The FCC has seemingly ignored a recent Washington, D.C., Circuit Court ruling that says it has no power to regulate broadband and will attempt to further insert government into private enterprise under the guise of preserving something called “net neutrality.”
Net neutrality is one of those PC social phrases that sounds good. After all, what could be bad about being neutral? However, a closer examination shows that the real implications of imposing neutrality on communication companies may produce disastrous effects, especially for broadcasters.
As a part of the 1996 Communications Act, Congress defined two types of services: communications and information, each subject to different types of regulation. Congress said the FCC should regulate Title II communications (phone) services, but it gave no such authority to the FCC to regulate Title I information (Internet) services. In addition, Congress did not give FCC bureaucrats the power to change these definitions.
In fact, even the FCC agreed with these separate definitions and regulations when it argued to support that precise interpretation to the U.S. Supreme Court in 2005 in the “Brand X” case and won. So by 2005, all three branches of government had agreed that information services included broadband Internet.
Congress has tried three times to give the FCC the power to micromanage the Internet, much like it manages broadcasters. Twice the Supreme Court voided those attempts on First Amendment grounds, and the third time, the justices scaled back the FCC's authority over the Internet to practically nothing. Basically, the court has told the FCC to leave the Internet alone.
Despite these facts, FCC Chairman Julius Genachowski has decided his commission will use a third way to regulate Internet services. He has proposed to move them under the same Title II regulatory framework as phone companies by using a bureaucratic trick called “forbearance authority.”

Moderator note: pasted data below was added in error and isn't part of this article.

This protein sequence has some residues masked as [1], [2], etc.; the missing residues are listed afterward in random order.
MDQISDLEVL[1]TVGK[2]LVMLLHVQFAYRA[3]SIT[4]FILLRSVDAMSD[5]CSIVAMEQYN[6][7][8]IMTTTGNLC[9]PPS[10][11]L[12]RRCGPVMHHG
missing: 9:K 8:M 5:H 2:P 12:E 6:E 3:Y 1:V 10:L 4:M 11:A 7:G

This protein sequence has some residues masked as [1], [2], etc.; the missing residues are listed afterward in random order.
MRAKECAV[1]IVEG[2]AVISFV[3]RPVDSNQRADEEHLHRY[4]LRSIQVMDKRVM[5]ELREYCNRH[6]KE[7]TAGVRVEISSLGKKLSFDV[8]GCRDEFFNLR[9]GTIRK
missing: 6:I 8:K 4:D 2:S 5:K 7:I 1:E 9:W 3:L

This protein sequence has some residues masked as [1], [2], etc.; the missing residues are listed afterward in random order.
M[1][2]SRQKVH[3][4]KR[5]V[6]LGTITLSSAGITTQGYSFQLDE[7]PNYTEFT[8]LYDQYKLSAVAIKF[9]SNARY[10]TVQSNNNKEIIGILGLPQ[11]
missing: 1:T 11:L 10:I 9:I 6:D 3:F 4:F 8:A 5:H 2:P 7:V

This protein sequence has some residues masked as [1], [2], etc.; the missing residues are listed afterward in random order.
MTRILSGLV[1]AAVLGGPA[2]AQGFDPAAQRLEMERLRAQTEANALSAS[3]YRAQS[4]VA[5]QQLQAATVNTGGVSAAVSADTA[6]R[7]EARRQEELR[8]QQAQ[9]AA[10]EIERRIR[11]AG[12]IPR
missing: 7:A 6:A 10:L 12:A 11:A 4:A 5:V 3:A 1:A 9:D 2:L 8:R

Forbearance authority would let the FCC declare what parts of Title II regulations it would not impose on broadband, leaving the commission to fully regulate all other aspects of broadband delivery. However, the result of this sleight of hand would not have the weight of law, merely operations. A future FCC could change any or all of those restrictions at any time.
Genachowski is supported in his efforts for increased regulation by a Democrat Congress, the likes of which include Henry Waxman, D-CA, and John (Jay) Rockefeller, D-WV. These congressmen had this to say in a letter to the FCC: “To accomplish these objectives (regulation of broadband), the commission should consider all viable options. This includes a change in classification, provided that doing so entails a light regulatory touch, with appropriate use of forbearance authority (emphasis added).” In other words, these Democrats told Genachowski, “We don't like the rules either, so ignore them.”
The effect on businesses of the FCC imposing broadband regulations was summarized in a research note published by Stanford Bernstein analyst Craig Moffett. He states in a blog post called “The FCC Goes Nuclear,” “We would expect a profound negative impact on capital investment.”
Why should broadcasters care? Because without capital, no company will invest in new or improved broadband connectivity. Broadcasters' future may depend on having access to new and wider pipes into viewers' homes for next-generation services.
So much for neutrality.
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